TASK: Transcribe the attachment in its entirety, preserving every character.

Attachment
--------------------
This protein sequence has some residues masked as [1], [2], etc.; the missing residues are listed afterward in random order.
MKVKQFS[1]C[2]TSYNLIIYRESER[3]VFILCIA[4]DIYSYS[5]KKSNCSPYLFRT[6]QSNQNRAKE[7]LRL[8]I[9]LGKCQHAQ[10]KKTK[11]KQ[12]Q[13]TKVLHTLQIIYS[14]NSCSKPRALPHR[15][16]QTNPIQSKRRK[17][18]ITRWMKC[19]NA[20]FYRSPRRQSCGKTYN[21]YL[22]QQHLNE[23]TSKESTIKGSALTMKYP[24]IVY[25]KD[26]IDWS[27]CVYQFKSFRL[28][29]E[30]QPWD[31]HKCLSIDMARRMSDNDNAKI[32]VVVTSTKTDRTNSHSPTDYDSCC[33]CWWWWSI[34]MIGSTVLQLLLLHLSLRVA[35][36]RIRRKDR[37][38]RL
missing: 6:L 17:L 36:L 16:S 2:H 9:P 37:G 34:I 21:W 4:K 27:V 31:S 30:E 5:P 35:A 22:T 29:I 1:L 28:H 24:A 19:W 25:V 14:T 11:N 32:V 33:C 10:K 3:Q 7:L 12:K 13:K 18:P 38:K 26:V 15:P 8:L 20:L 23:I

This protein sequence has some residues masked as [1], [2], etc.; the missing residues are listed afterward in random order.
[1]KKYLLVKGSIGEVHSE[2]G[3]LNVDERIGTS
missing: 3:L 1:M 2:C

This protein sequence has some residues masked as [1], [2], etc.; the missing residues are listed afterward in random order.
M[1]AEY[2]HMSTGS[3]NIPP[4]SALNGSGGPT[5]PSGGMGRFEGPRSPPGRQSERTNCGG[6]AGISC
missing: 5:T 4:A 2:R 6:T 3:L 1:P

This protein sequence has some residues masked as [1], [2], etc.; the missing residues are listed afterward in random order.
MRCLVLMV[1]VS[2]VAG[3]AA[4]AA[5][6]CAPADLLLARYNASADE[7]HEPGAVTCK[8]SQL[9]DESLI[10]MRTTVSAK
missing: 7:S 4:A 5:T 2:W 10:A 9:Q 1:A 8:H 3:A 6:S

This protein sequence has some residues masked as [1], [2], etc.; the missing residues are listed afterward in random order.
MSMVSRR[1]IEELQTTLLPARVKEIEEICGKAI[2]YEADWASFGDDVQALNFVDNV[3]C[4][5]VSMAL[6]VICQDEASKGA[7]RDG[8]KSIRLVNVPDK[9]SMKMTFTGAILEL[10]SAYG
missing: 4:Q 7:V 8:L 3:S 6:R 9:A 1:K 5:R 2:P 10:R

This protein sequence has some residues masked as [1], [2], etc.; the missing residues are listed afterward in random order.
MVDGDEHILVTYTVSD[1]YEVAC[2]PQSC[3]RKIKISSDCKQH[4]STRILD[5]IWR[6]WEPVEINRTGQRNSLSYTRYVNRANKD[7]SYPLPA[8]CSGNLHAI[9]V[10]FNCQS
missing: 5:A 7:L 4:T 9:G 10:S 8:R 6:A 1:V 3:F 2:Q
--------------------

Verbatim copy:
This protein sequence has some residues masked as [1], [2], etc.; the missing residues are listed afterward in random order.
MKVKQFS[1]C[2]TSYNLIIYRESER[3]VFILCIA[4]DIYSYS[5]KKSNCSPYLFRT[6]QSNQNRAKE[7]LRL[8]I[9]LGKCQHAQ[10]KKTK[11]KQ[12]Q[13]TKVLHTLQIIYS[14]NSCSKPRALPHR[15][16]QTNPIQSKRRK[17][18]ITRWMKC[19]NA[20]FYRSPRRQSCGKTYN[21]YL[22]QQHLNE[23]TSKESTIKGSALTMKYP[24]IVY[25]KD[26]IDWS[27]CVYQFKSFRL[28][29]E[30]QPWD[31]HKCLSIDMARRMSDNDNAKI[32]VVVTSTKTDRTNSHSPTDYDSCC[33]CWWWWSI[34]MIGSTVLQLLLLHLSLRVA[35][36]RIRRKDR[37][38]RL
missing: 6:L 17:L 36:L 16:S 2:H 9:P 37:G 34:I 21:W 4:K 27:V 31:S 30:E 5:P 35:A 22:T 29:I 1:L 28:H 24:A 19:W 25:V 14:T 11:N 32:V 33:C 10:K 3:Q 7:L 12:K 13:K 18:P 38:K 26:V 15:P 8:L 20:L 23:I

This protein sequence has some residues masked as [1], [2], etc.; the missing residues are listed afterward in random order.
[1]KKYLLVKGSIGEVHSE[2]G[3]LNVDERIGTS
missing: 3:L 1:M 2:C

This protein sequence has some residues masked as [1], [2], etc.; the missing residues are listed afterward in random order.
M[1]AEY[2]HMSTGS[3]NIPP[4]SALNGSGGPT[5]PSGGMGRFEGPRSPPGRQSERTNCGG[6]AGISC
missing: 5:T 4:A 2:R 6:T 3:L 1:P

This protein sequence has some residues masked as [1], [2], etc.; the missing residues are listed afterward in random order.
MRCLVLMV[1]VS[2]VAG[3]AA[4]AA[5][6]CAPADLLLARYNASADE[7]HEPGAVTCK[8]SQL[9]DESLI[10]MRTTVSAK
missing: 7:S 4:A 5:T 2:W 10:A 9:Q 1:A 8:H 3:A 6:S

This protein sequence has some residues masked as [1], [2], etc.; the missing residues are listed afterward in random order.
MSMVSRR[1]IEELQTTLLPARVKEIEEICGKAI[2]YEADWASFGDDVQALNFVDNV[3]C[4][5]VSMAL[6]VICQDEASKGA[7]RDG[8]KSIRLVNVPDK[9]SMKMTFTGAILEL[10]SAYG
missing: 4:Q 7:V 8:L 3:S 6:R 9:A 1:K 5:R 2:P 10:R

This protein sequence has some residues masked as [1], [2], etc.; the missing residues are listed afterward in random order.
MVDGDEHILVTYTVSD[1]YEVAC[2]PQSC[3]RKIKISSDCKQH[4]STRILD[5]IWR[6]WEPVEINRTGQRNSLSYTRYVNRANKD[7]SYPLPA[8]CSGNLHAI[9]V[10]FNCQS
missing: 5:A 7:L 4:T 9:G 10:S 8:R 6:A 1:V 3:F 2:Q